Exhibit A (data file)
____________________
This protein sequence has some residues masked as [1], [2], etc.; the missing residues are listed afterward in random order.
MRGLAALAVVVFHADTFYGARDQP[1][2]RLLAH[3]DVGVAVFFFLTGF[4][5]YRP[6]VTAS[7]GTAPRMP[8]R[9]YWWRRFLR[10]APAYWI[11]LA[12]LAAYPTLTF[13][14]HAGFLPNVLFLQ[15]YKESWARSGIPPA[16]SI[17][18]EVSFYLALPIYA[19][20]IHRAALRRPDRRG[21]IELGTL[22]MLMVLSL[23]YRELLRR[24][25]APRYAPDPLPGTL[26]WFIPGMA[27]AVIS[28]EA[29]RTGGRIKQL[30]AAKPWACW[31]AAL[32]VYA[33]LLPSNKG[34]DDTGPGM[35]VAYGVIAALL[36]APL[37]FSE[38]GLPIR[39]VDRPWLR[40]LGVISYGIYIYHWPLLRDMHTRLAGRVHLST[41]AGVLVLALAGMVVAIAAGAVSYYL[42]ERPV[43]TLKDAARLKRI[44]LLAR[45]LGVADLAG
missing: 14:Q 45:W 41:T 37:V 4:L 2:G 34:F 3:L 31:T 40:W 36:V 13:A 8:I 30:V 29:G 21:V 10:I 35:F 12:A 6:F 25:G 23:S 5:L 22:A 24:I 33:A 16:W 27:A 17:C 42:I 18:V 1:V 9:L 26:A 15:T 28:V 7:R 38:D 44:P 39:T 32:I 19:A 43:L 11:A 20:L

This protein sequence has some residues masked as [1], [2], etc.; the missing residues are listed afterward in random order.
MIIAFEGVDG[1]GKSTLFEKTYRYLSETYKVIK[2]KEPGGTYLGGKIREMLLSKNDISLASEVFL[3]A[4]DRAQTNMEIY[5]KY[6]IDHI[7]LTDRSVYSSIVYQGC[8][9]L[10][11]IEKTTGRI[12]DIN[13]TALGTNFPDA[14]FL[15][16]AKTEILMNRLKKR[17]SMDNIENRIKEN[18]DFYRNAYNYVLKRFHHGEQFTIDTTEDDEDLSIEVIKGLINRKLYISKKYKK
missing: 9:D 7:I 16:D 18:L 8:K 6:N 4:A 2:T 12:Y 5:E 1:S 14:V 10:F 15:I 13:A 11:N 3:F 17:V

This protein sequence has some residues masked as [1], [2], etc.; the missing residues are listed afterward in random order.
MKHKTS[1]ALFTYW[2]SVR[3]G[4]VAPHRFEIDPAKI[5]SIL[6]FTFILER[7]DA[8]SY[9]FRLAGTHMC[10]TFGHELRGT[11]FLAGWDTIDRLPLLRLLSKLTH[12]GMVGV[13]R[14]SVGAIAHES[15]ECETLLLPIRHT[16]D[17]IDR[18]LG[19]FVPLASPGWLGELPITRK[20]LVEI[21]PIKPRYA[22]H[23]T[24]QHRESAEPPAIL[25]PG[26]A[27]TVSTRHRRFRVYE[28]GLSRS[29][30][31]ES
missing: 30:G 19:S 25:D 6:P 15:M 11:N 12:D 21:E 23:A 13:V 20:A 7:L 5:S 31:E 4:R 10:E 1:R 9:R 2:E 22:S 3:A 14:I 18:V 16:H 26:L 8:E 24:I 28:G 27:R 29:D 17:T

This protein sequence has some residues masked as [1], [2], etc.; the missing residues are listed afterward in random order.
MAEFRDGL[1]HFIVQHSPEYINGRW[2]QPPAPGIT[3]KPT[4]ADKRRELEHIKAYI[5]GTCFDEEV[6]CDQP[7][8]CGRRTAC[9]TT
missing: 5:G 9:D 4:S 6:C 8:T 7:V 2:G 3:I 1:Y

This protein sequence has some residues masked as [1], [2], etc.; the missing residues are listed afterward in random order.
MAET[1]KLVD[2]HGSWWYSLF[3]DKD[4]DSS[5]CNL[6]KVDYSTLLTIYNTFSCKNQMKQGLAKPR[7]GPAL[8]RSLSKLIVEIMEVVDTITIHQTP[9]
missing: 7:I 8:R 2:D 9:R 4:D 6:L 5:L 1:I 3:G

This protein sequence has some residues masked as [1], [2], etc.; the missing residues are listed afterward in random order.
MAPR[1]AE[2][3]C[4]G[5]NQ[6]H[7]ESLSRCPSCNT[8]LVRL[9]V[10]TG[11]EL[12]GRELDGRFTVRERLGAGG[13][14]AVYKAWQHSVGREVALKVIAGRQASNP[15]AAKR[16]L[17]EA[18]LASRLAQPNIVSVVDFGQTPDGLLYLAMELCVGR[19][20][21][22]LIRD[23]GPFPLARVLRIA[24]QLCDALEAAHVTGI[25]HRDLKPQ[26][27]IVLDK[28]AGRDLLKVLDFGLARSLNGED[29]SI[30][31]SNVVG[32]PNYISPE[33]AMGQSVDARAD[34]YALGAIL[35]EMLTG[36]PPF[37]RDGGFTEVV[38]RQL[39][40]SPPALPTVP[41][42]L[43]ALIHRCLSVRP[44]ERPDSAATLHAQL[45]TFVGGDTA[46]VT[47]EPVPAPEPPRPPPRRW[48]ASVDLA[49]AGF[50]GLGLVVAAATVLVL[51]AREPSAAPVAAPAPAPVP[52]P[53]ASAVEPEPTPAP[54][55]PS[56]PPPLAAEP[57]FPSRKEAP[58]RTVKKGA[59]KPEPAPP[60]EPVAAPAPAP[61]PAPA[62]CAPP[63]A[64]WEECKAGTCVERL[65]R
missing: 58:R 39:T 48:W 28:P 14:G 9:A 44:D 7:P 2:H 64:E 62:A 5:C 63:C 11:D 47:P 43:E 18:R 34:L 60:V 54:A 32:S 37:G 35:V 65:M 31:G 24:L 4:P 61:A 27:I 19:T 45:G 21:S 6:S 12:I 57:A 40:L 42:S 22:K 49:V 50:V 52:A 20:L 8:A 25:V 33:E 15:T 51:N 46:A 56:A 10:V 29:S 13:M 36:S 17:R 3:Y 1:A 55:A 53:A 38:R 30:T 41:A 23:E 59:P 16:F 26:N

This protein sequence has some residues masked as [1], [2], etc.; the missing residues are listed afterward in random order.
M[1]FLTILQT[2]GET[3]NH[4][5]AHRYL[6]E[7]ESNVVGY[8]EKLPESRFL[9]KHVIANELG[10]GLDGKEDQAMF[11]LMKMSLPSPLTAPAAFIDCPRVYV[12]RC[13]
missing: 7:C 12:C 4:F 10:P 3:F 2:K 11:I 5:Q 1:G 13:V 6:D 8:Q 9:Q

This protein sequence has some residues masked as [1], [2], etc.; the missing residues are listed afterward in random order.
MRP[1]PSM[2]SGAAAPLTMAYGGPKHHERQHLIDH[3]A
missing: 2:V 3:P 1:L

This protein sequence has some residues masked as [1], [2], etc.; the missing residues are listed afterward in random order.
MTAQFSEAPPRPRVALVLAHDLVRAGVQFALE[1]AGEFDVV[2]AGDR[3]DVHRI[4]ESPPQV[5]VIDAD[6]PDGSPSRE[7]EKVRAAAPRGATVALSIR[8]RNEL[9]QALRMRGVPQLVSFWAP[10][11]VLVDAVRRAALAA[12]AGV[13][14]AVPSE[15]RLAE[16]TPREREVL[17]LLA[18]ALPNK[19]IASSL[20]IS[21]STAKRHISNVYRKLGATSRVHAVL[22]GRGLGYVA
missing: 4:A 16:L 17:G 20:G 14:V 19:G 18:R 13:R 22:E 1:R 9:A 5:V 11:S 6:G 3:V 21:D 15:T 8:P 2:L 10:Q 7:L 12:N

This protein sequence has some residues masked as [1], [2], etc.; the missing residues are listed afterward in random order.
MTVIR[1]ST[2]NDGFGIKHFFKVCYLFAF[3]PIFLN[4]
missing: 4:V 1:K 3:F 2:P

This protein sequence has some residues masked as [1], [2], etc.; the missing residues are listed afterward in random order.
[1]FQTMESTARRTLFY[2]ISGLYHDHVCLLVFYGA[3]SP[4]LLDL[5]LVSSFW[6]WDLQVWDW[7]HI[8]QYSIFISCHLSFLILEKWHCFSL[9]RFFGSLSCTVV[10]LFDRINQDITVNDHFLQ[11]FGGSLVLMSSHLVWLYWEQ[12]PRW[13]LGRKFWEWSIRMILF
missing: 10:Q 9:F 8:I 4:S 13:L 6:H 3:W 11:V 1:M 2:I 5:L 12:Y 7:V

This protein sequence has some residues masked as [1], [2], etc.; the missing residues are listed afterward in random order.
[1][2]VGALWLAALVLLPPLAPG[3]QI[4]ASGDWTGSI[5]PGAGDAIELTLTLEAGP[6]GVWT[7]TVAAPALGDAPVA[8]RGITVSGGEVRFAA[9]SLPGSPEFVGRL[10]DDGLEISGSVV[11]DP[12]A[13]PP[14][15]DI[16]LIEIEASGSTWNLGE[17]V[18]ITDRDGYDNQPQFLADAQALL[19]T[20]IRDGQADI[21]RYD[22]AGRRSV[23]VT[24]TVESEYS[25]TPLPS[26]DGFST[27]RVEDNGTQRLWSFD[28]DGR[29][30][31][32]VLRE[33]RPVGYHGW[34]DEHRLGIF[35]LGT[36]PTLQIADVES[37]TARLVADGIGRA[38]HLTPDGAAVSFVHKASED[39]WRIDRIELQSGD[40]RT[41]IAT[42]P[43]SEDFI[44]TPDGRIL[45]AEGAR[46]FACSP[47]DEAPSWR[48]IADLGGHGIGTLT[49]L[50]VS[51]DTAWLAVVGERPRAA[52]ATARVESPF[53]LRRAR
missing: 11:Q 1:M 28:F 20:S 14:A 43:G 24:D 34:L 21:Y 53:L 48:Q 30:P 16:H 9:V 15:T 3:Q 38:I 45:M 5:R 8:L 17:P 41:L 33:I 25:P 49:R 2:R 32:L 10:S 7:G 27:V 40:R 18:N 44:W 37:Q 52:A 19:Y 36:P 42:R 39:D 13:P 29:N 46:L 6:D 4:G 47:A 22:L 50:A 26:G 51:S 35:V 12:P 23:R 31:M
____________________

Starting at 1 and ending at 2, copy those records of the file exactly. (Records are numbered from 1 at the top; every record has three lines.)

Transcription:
This protein sequence has some residues masked as [1], [2], etc.; the missing residues are listed afterward in random order.
MRGLAALAVVVFHADTFYGARDQP[1][2]RLLAH[3]DVGVAVFFFLTGF[4][5]YRP[6]VTAS[7]GTAPRMP[8]R[9]YWWRRFLR[10]APAYWI[11]LA[12]LAAYPTLTF[13][14]HAGFLPNVLFLQ[15]YKESWARSGIPPA[16]SI[17][18]EVSFYLALPIYA[19][20]IHRAALRRPDRRG[21]IELGTL[22]MLMVLSL[23]YRELLRR[24][25]APRYAPDPLPGTL[26]WFIPGMA[27]AVIS[28]EA[29]RTGGRIKQL[30]AAKPWACW[31]AAL[32]VYA[33]LLPSNKG[34]DDTGPGM[35]VAYGVIAALL[36]APL[37]FSE[38]GLPIR[39]VDRPWLR[40]LGVISYGIYIYHWPLLRDMHTRLAGRVHLST[41]AGVLVLALAGMVVAIAAGAVSYYL[42]ERPV[43]TLKDAARLKRI[44]LLAR[45]LGVADLAG
missing: 14:Q 45:W 41:T 37:V 4:L 2:G 34:F 3:L 31:T 40:W 36:V 13:A 8:I 30:V 29:G 21:V 10:I 35:F 12:A 6:F 25:G 23:S 5:L 22:A 24:I 33:A 16:W 27:A 17:C 42:I 18:V 1:V 9:L 26:A 15:T 28:V 7:R 38:D 44:P 39:T 32:I 19:A 43:L 11:A 20:L

This protein sequence has some residues masked as [1], [2], etc.; the missing residues are listed afterward in random order.
MIIAFEGVDG[1]GKSTLFEKTYRYLSETYKVIK[2]KEPGGTYLGGKIREMLLSKNDISLASEVFL[3]A[4]DRAQTNMEIY[5]KY[6]IDHI[7]LTDRSVYSSIVYQGC[8][9]L[10][11]IEKTTGRI[12]DIN[13]TALGTNFPDA[14]FL[15][16]AKTEILMNRLKKR[17]SMDNIENRIKEN[18]DFYRNAYNYVLKRFHHGEQFTIDTTEDDEDLSIEVIKGLINRKLYISKKYKK
missing: 9:D 7:I 16:D 18:L 8:K 6:N 4:A 2:T 12:Y 5:E 1:S 14:V 10:F 15:I 13:A 11:N 3:F 17:V